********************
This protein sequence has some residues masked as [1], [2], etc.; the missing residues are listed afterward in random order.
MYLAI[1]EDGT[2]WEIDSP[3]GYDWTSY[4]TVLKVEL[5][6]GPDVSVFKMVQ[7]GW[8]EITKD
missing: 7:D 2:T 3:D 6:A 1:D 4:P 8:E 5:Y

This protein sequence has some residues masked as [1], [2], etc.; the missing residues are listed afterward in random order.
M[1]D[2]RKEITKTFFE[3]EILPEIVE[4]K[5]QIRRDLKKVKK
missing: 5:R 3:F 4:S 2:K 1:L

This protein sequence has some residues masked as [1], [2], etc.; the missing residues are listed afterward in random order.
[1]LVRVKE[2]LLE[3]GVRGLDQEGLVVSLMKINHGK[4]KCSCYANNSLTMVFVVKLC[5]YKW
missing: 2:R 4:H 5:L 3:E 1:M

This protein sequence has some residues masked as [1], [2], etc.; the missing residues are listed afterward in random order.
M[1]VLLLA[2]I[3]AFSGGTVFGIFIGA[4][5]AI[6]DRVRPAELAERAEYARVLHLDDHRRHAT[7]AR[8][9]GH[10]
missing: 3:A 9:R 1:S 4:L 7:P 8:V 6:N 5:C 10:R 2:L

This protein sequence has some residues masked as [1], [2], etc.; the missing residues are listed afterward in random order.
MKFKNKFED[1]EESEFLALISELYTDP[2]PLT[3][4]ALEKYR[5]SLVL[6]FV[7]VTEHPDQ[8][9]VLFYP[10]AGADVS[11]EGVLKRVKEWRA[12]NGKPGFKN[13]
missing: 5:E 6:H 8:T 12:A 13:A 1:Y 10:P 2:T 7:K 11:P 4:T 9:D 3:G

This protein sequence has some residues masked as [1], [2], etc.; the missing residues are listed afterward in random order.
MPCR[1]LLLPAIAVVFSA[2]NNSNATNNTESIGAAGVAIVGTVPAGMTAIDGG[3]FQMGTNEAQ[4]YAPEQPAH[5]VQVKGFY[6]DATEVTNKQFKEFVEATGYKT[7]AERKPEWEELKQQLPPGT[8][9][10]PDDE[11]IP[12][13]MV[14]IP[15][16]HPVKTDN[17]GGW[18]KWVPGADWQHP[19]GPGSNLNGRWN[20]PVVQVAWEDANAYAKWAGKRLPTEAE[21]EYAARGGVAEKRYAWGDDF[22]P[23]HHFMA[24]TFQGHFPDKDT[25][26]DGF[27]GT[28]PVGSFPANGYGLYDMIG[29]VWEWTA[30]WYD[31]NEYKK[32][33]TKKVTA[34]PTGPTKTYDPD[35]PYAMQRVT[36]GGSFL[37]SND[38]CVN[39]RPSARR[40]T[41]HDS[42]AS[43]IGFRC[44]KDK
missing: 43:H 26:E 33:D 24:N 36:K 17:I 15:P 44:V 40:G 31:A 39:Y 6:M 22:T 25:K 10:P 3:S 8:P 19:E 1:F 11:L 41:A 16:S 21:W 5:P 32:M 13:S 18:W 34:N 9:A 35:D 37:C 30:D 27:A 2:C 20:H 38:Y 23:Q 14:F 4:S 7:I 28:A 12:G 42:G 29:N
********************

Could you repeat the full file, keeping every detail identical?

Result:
This protein sequence has some residues masked as [1], [2], etc.; the missing residues are listed afterward in random order.
MYLAI[1]EDGT[2]WEIDSP[3]GYDWTSY[4]TVLKVEL[5][6]GPDVSVFKMVQ[7]GW[8]EITKD
missing: 7:D 2:T 3:D 6:A 1:D 4:P 8:E 5:Y

This protein sequence has some residues masked as [1], [2], etc.; the missing residues are listed afterward in random order.
M[1]D[2]RKEITKTFFE[3]EILPEIVE[4]K[5]QIRRDLKKVKK
missing: 5:R 3:F 4:S 2:K 1:L

This protein sequence has some residues masked as [1], [2], etc.; the missing residues are listed afterward in random order.
[1]LVRVKE[2]LLE[3]GVRGLDQEGLVVSLMKINHGK[4]KCSCYANNSLTMVFVVKLC[5]YKW
missing: 2:R 4:H 5:L 3:E 1:M

This protein sequence has some residues masked as [1], [2], etc.; the missing residues are listed afterward in random order.
M[1]VLLLA[2]I[3]AFSGGTVFGIFIGA[4][5]AI[6]DRVRPAELAERAEYARVLHLDDHRRHAT[7]AR[8][9]GH[10]
missing: 3:A 9:R 1:S 4:L 7:P 8:V 6:N 5:C 10:R 2:L

This protein sequence has some residues masked as [1], [2], etc.; the missing residues are listed afterward in random order.
MKFKNKFED[1]EESEFLALISELYTDP[2]PLT[3][4]ALEKYR[5]SLVL[6]FV[7]VTEHPDQ[8][9]VLFYP[10]AGADVS[11]EGVLKRVKEWRA[12]NGKPGFKN[13]
missing: 5:E 6:H 8:T 12:A 13:A 1:Y 10:P 2:T 7:K 11:P 4:T 9:D 3:G

This protein sequence has some residues masked as [1], [2], etc.; the missing residues are listed afterward in random order.
MPCR[1]LLLPAIAVVFSA[2]NNSNATNNTESIGAAGVAIVGTVPAGMTAIDGG[3]FQMGTNEAQ[4]YAPEQPAH[5]VQVKGFY[6]DATEVTNKQFKEFVEATGYKT[7]AERKPEWEELKQQLPPGT[8][9][10]PDDE[11]IP[12][13]MV[14]IP[15][16]HPVKTDN[17]GGW[18]KWVPGADWQHP[19]GPGSNLNGRWN[20]PVVQVAWEDANAYAKWAGKRLPTEAE[21]EYAARGGVAEKRYAWGDDF[22]P[23]HHFMA[24]TFQGHFPDKDT[25][26]DGF[27]GT[28]PVGSFPANGYGLYDMIG[29]VWEWTA[30]WYD[31]NEYKK[32][33]TKKVTA[34]PTGPTKTYDPD[35]PYAMQRVT[36]GGSFL[37]SND[38]CVN[39]RPSARR[40]T[41]HDS[42]AS[43]IGFRC[44]KDK
missing: 43:H 26:E 33:D 24:N 36:K 17:I 15:P 44:V 40:G 31:A 39:Y 6:M 22:T 25:K 10:P 3:S 8:P 19:E 1:F 11:L 41:A 16:S 21:W 5:P 32:M 13:S 18:W 34:N 9:A 35:D 37:C 30:D 27:A 2:C 20:H 38:Y 23:Q 14:F 4:S 7:I 28:A 12:G 42:G 29:N